Ear Wax Removal Resources

Common Misconceptions About Ear Wax and Ear Wax Removal

Ear wax naturally migrates toward the ear canal and gradually loosens, falls out or is washed away over time. Therefore, it is best not to attempt cleaning ears yourself using cotton swabs or “self-cleaning” methods such as ear candling (inserting a hollow cone into the ear canal and lighting it).

MinuteClinic health care providers use an otoscope to safely extract any earwax that accumulates.

1. Ear Wax is Dirty

Earwax may seem unusually bizarre to us, yet it plays an integral role in your ears’ self-cleaning system. Acting as natural moisturizer and water repellant, earwax protects both inner and outer ears while acting as an important form of protection and defense from foreign bodies such as dirt or dead skin cells that would otherwise penetrate. Additionally, its composition allows it to collect dead cells, hairs and dirt that might enter through other methods and trap them inside – an effective self-cleaning mechanism!

Your ear canal contains small hairs and glands that produce wax naturally, with movement of your jaw contributing to pushing the wax out through its natural pathway towards its outer opening where it eventually dries up and flakes off. Utilizing your ear canal as intended is a safe and natural way to clear out earwax naturally.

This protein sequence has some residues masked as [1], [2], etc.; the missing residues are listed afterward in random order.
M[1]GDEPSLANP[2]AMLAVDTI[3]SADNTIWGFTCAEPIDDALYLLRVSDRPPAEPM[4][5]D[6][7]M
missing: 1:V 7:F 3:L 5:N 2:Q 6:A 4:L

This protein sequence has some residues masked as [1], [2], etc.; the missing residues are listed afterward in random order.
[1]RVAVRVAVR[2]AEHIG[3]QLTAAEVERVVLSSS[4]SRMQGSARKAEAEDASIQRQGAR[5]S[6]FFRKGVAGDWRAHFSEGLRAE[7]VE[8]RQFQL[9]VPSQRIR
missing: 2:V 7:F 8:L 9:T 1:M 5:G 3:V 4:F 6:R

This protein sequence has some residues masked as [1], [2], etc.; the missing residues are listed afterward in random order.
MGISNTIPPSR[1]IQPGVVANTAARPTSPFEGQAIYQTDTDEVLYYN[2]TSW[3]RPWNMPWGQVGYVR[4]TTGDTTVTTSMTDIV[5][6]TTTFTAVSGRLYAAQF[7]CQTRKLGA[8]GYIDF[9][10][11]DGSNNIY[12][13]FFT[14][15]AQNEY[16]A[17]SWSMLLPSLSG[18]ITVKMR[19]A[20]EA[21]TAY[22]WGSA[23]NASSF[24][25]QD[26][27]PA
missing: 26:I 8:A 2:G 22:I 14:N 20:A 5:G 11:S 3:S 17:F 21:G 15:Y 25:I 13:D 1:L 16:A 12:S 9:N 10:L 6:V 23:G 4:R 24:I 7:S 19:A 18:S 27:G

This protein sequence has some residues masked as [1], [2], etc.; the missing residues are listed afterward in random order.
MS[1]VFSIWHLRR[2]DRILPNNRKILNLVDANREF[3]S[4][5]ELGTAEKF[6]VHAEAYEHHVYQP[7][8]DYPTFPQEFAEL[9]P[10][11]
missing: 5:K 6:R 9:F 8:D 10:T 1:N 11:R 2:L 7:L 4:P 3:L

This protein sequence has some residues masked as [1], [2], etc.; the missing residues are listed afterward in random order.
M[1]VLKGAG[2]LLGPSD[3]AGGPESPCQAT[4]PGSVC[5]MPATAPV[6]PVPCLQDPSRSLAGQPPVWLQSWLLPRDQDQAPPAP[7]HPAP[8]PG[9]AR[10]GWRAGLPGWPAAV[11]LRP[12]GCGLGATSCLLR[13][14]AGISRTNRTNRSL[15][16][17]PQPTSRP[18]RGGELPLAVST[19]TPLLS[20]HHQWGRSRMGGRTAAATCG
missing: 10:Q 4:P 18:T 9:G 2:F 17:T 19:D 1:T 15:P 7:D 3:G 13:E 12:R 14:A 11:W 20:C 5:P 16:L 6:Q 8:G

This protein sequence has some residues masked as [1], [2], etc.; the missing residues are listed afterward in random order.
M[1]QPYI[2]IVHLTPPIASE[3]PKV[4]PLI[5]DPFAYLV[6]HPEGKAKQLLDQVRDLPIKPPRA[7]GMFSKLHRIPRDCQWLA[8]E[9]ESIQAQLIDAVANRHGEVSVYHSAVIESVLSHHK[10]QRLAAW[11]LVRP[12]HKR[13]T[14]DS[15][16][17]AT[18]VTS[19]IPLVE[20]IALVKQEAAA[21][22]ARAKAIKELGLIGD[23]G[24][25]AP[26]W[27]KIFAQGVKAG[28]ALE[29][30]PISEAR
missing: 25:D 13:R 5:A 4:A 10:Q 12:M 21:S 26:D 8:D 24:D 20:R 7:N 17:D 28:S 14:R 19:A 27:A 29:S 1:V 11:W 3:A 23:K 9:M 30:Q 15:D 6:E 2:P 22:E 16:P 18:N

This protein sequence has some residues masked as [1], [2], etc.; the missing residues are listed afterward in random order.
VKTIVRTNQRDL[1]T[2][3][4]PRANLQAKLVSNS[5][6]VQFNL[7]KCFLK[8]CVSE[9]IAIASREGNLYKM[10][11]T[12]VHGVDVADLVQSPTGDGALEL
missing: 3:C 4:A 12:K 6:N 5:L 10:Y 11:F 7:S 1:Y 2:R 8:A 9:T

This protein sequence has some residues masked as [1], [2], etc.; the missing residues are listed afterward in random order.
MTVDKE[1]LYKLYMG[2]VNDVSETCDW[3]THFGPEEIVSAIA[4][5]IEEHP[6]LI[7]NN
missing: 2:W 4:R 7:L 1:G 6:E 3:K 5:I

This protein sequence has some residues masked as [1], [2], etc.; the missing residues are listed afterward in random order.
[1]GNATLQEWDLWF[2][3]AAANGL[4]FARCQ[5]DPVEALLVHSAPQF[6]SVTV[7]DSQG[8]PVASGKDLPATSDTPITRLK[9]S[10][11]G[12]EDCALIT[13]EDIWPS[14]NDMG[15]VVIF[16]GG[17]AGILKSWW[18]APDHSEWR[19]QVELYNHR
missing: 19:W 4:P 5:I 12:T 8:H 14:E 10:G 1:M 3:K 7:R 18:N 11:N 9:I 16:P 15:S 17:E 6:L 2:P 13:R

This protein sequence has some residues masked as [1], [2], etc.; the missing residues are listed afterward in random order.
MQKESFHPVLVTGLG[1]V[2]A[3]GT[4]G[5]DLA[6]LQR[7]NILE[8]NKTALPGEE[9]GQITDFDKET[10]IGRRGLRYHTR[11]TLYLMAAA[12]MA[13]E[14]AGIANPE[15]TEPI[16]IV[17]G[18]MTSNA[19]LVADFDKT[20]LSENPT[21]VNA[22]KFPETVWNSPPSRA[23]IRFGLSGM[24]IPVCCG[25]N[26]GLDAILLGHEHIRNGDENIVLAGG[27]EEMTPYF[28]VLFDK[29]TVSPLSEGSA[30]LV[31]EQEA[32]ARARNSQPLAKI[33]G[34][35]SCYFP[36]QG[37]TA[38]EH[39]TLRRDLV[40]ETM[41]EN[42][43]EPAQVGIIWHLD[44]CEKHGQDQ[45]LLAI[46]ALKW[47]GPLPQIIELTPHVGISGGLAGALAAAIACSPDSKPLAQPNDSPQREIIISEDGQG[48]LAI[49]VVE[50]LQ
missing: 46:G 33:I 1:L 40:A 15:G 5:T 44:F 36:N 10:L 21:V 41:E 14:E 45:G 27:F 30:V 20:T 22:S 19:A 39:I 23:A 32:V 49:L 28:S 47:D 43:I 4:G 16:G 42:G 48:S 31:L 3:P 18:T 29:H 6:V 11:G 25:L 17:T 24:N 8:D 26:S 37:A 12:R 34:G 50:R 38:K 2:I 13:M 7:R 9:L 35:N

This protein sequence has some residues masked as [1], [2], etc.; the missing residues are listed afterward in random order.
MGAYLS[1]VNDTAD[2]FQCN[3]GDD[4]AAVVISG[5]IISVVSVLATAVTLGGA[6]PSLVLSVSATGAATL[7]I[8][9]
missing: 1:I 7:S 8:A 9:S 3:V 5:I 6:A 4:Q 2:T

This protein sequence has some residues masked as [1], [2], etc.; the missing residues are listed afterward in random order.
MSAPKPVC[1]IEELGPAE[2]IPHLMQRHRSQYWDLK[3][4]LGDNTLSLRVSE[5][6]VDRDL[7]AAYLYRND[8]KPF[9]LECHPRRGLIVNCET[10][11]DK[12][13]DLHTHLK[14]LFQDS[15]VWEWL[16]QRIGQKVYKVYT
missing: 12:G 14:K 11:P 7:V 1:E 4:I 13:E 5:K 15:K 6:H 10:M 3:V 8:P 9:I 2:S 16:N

If your ear canals are producing too much earwax, it is wise to consult a doctor or an ENT specialist rather than trying to remove excess earwax yourself at home. Doing this on your own may only serve to push more into the canal and cause blockages that require medical intervention.

Slow the rate of earwax accumulation by applying some mineral oil, baby oil, saline solution or hydrogen peroxide with a cotton ball to your ears. Tilt your head forward while holding the cotton ball still for approximately one minute to let gravity pull earwax through its canal and eventually drain out through your ear canal. Next tilt back so the excess earwax drains out before tilting your head again to let any remaining fluid escape your ears.